Inherent vice, also known as inherent fault, is the tendency in an object or material to deteriorate or self-destruct because of its intrinsic internal characteristics, including weak construction, poor quality or unstable materials, and incompatibility of different materials within an object.
—American Institute for Conservation (2021)
This project was born of conversations about how we as conservators and curators can make our behind-the-scenes work more accessible. Though museums typically present meticulously mounted garments in clean, well-lit galleries, their storage closets are full of shattered silk, dry-rotted cotton, degraded net, and corroded beads—all examples of inherent vice.
Never meant to be with us indefinitely, the damaged garments on view here are currently all candidates for deaccession, the formal process of removal from a museum collection. The label texts describing these once-luxurious and now-ghostly gowns address their current conservation issues as well as their origins during America’s Gilded Age (1870s–1910s). An era of wealth and opulence, the Gilded Age was a time of enormous economic growth across the United States. Natural resources were extracted, factories were built, and fortunes were made. In this societal context, inherent vice also existed on many levels, including toxic materialism, gross economic disparities, corrupt politics, and white-supremacist social and racial hierarchies. The inherent-vice metaphor also extends to the Gilded Age foundations of many institutions, including this museum, which was founded in 1877 by (and in many ways for) Providence’s elite.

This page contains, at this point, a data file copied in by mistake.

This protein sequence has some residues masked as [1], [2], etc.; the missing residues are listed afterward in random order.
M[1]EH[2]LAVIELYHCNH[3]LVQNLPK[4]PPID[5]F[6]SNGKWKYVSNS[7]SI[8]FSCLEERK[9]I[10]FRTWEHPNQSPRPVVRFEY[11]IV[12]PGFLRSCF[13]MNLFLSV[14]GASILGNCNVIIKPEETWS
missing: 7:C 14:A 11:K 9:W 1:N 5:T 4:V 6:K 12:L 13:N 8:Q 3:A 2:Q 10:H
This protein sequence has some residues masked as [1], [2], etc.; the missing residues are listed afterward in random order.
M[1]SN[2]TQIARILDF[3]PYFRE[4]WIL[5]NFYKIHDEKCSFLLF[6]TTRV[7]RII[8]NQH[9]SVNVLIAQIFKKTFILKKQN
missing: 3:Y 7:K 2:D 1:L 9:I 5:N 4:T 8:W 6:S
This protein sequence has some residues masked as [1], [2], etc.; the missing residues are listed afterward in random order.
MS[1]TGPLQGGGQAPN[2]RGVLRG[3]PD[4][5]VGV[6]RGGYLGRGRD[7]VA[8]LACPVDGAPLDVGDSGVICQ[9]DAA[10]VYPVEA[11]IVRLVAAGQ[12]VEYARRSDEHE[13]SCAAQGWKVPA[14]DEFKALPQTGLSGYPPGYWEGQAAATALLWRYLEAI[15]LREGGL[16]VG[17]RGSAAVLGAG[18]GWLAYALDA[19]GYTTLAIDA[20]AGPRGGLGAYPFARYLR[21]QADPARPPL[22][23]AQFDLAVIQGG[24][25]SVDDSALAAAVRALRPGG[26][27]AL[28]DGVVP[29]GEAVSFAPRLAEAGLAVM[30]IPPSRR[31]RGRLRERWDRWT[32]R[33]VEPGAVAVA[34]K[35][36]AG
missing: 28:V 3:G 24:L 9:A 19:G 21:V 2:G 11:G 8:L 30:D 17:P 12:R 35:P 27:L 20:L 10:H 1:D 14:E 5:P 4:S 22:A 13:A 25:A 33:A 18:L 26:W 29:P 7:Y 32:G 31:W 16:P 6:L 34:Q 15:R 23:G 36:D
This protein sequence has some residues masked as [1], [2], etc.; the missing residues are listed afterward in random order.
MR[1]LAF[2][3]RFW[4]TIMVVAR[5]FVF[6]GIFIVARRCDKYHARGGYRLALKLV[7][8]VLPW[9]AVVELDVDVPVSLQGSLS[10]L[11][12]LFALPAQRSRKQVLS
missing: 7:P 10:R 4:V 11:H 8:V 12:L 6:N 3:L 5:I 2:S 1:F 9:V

Inherent Vice encompasses this yearlong exhibition, deaccessioning and other collections-care initiatives, community-building conversations, and related RISD courses and creative output produced therein. As a whole, the project reframes collections care as a reparative, empathetic act that embraces both literal and metaphorical cracks as opportunities for revealing and making room for neglected narratives.
Kate Irvin, Curator of Costume and Textiles; Anna Rose Keefe, Assistant Conservator of Costume and Textiles; Jessica Urick, Associate Conservator of Costume and Textiles
RISD Museum is supported by a grant from the Rhode Island State Council on the Arts, through an appropriation by the Rhode Island General Assembly and a grant from the National Endowment for the Arts, and with the generous partnership of the Rhode Island School of Design, its Board of Trustees, and Museum Governors.